TEACHABLE MOMENTS: Parents of successful individuals have nine actions in common
A recent blog by Drake Baer and Rachel Gillett (MSN Business Insider 7/29/2015) stated the parents of successful students took the following deliberate actions that contributed to their children’s success. The purpose of this article is to share these actions and suggest how parents might implement them.
Parents of successful students taught social skills early so that the children accomplished the use of these skills before Kindergarten. The best way to teach listening and caring for others is to model the behaviors yourself. The Bernstein Bears book series has a book for many social skills. Read and reread these books and discuss them often with your child.
Parents of successful children set high expectations. Parents can set long term goals such as going to college, and then set annual goals. These goals need to be communicated to the child frequently. Parents should monitor activities that will accomplish the goals and be ready to provide back-up when needed. An example would be hiring a tutor when needed.
The authors stated one research fact that surprised me but made sense. Most of the mothers of these successful children worked outside the home. The mothers were creating a role model for their daughters. The daughters who had mothers that worked earned 23 percent more than daughters who had stay-at-home mothers. The sons of working mothers pitched in more to help at home than boys of stay-at-home moms. Mothers can accomplish working with time management at home and finding a flexible-hour job.
The families of successful children, as stated in the blog, were in a higher socioeconomic class. This makes sense because a two income family creates a larger pool of money. Though the blog did not mention this, the extra money could be used for college, vacations to areas of interest, or for accommodating some kind of activity of interest to the child (music lessons etc.).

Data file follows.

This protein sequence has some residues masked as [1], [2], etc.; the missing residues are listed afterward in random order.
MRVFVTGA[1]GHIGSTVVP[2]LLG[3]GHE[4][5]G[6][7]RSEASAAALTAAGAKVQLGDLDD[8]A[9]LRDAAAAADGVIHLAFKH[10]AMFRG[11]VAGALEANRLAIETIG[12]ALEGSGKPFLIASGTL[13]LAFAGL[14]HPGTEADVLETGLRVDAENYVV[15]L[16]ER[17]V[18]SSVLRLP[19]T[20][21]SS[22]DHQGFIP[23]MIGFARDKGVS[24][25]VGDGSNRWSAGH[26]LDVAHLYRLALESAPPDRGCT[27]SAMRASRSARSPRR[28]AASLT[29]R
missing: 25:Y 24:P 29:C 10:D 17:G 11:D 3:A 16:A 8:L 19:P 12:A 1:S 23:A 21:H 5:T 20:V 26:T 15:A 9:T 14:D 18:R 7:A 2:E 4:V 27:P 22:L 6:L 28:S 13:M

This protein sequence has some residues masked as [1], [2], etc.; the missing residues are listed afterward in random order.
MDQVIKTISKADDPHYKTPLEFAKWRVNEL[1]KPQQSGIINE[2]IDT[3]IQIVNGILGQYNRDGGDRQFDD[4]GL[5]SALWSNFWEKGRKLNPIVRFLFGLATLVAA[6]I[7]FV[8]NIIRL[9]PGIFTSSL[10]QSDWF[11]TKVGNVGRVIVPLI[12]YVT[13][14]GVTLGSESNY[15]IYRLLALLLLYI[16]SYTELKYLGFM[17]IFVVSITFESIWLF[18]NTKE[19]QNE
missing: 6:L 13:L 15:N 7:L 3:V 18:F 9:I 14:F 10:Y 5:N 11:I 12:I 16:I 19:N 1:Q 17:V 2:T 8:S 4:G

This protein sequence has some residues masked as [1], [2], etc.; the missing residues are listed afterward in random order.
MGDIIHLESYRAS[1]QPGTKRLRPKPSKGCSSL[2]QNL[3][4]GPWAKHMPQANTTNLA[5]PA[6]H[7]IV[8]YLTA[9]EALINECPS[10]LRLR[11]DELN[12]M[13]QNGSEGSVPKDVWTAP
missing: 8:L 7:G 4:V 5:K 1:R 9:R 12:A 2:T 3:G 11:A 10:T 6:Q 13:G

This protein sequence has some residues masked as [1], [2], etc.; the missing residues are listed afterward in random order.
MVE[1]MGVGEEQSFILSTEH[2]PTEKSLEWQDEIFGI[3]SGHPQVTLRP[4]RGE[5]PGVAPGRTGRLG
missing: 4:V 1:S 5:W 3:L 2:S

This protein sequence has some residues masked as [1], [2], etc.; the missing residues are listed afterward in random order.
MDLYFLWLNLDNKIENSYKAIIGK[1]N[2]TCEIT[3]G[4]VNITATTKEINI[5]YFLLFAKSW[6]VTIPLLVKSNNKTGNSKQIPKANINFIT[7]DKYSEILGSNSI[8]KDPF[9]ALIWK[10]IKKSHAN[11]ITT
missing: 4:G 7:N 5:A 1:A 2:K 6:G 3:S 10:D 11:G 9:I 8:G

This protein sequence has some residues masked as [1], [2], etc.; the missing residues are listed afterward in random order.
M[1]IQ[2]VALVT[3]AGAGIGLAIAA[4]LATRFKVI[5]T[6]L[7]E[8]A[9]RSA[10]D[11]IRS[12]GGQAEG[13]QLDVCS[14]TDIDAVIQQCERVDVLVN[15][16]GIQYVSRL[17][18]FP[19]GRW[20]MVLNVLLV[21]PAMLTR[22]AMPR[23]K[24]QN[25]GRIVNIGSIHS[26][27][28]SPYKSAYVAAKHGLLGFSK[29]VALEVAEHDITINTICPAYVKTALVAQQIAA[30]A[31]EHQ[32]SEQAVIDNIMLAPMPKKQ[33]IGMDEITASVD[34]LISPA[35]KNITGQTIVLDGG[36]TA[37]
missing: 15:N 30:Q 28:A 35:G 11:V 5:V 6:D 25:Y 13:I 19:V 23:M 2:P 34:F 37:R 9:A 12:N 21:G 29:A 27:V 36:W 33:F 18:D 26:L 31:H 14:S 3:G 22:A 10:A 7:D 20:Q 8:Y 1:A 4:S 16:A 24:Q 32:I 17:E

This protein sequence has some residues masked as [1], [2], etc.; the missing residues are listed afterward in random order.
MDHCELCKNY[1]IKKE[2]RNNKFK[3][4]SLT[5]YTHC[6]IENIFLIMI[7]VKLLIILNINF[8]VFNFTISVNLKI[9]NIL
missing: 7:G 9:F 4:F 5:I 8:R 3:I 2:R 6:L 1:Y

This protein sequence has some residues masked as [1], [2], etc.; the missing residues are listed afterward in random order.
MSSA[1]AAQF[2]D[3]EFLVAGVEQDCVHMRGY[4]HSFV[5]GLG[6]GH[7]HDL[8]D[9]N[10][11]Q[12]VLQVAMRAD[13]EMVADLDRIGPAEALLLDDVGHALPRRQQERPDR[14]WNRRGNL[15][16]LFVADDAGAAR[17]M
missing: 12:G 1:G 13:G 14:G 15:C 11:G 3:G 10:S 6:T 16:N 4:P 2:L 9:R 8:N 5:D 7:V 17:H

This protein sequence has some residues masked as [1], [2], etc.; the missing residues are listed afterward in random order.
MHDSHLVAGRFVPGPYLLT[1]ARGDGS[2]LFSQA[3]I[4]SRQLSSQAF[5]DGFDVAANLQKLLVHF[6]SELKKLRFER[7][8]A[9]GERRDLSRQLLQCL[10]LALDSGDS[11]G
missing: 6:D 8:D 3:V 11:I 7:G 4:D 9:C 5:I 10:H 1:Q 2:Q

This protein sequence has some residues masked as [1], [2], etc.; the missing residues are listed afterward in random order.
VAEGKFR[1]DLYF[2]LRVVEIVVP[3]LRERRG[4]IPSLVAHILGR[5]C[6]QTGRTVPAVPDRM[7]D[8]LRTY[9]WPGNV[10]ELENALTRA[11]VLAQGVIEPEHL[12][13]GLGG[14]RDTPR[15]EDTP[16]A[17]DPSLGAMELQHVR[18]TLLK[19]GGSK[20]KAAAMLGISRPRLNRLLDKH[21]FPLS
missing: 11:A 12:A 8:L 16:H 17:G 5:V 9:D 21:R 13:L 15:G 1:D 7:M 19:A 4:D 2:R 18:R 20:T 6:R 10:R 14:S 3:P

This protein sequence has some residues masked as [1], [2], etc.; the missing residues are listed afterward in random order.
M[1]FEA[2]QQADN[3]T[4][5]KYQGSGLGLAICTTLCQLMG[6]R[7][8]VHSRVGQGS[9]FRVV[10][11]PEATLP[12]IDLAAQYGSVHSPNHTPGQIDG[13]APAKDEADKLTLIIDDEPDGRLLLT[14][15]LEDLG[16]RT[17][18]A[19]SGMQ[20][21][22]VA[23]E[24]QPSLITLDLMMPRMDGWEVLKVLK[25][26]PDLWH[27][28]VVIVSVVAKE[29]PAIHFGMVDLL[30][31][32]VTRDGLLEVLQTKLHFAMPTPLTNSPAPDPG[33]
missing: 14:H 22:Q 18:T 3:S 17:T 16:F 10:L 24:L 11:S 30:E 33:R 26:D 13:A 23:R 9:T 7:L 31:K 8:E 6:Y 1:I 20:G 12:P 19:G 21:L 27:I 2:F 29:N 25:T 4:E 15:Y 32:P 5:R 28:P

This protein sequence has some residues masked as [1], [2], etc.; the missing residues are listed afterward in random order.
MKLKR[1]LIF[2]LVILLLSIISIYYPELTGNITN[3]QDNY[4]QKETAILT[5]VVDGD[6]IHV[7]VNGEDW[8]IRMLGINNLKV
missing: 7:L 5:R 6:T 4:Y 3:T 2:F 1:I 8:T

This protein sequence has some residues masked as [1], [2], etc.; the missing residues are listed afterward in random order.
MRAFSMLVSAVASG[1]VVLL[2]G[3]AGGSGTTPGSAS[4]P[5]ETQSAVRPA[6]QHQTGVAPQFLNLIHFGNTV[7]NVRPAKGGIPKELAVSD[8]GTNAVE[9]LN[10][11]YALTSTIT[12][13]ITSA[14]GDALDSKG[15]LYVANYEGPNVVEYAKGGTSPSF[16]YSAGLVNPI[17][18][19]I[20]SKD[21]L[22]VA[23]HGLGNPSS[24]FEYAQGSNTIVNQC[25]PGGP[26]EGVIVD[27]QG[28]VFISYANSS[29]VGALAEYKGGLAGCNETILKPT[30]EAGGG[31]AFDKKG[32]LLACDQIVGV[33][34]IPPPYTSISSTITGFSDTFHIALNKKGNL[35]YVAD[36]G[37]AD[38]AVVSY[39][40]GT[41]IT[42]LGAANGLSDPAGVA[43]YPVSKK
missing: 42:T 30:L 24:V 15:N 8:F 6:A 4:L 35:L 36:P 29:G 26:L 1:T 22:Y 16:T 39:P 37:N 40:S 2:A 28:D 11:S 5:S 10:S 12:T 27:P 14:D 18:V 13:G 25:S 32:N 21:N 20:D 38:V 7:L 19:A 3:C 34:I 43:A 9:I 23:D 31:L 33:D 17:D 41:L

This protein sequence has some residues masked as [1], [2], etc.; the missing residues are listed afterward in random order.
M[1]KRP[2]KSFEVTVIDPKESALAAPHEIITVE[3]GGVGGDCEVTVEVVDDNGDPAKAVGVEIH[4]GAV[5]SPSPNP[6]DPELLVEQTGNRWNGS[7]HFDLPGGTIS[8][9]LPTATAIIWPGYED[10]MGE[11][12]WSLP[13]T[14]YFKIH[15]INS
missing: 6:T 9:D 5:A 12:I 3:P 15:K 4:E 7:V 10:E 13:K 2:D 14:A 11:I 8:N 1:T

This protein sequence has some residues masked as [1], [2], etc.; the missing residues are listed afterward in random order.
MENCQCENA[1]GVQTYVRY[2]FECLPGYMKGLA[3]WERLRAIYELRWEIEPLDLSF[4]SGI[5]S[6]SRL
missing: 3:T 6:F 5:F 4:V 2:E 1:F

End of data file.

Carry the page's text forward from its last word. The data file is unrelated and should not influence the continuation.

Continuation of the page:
The educational level of mothers seemed to be important. The mothers with high school or college education were more likely to raise children who had attained the same or higher level of education. Mothers should also be interested in seeking further education.
The research indicates that the parents of successful children started teaching them math early. The authors of the blog quoted a Northwestern University Study by Greg Duncan. The study states that acquisition of the early math skills of number order, number understanding and simple math concepts translates to early success in both reading and math.
Developing a relationship with your child, especially during the first three years of life, was another common activity of these parents. As parents, you need to be determined to have quality time with your child. Help your child find his/her own interests and support those interests. The most important thing you can do is to develop a strong sense of trust and effective communication between you and your child.
Parents of successful children were less stressed. These parents had learned to live a healthy and balanced life. They learned that when they had children some of their own “wants” had to be put on hold temporarily. They realized quality time with children was important. I suspect the use of media was properly guided in these homes.
Parents of successful children valued effort toward accomplishment. The authors of the blog briefly described Carol Dweck’s book, Mindset: The New Psychology of Success, which provides an in-depth discussion about why parents and teachers should value effort to develop a growth mindset. Children learn best and continue to be interested in learning if they experiment (intellectually and physically), fail, reflect on what went wrong, and try again. Dweck calls this a Growth Mindset. The parents of these children focused more on what children learned than specific grades. They had high expectation of grade but they wanted the learning to be valuable. Effort is a huge part of this learning process and parents encouraged it.
Parents should stop and reflect on their own parenting activities. Take the ideas expressed by the blog in this article and make adjustments where needed, and you will give your child a better chance at being successful.
Tommy Fairweather is a retired Walton County teacher and educational consultant who lives in Destin.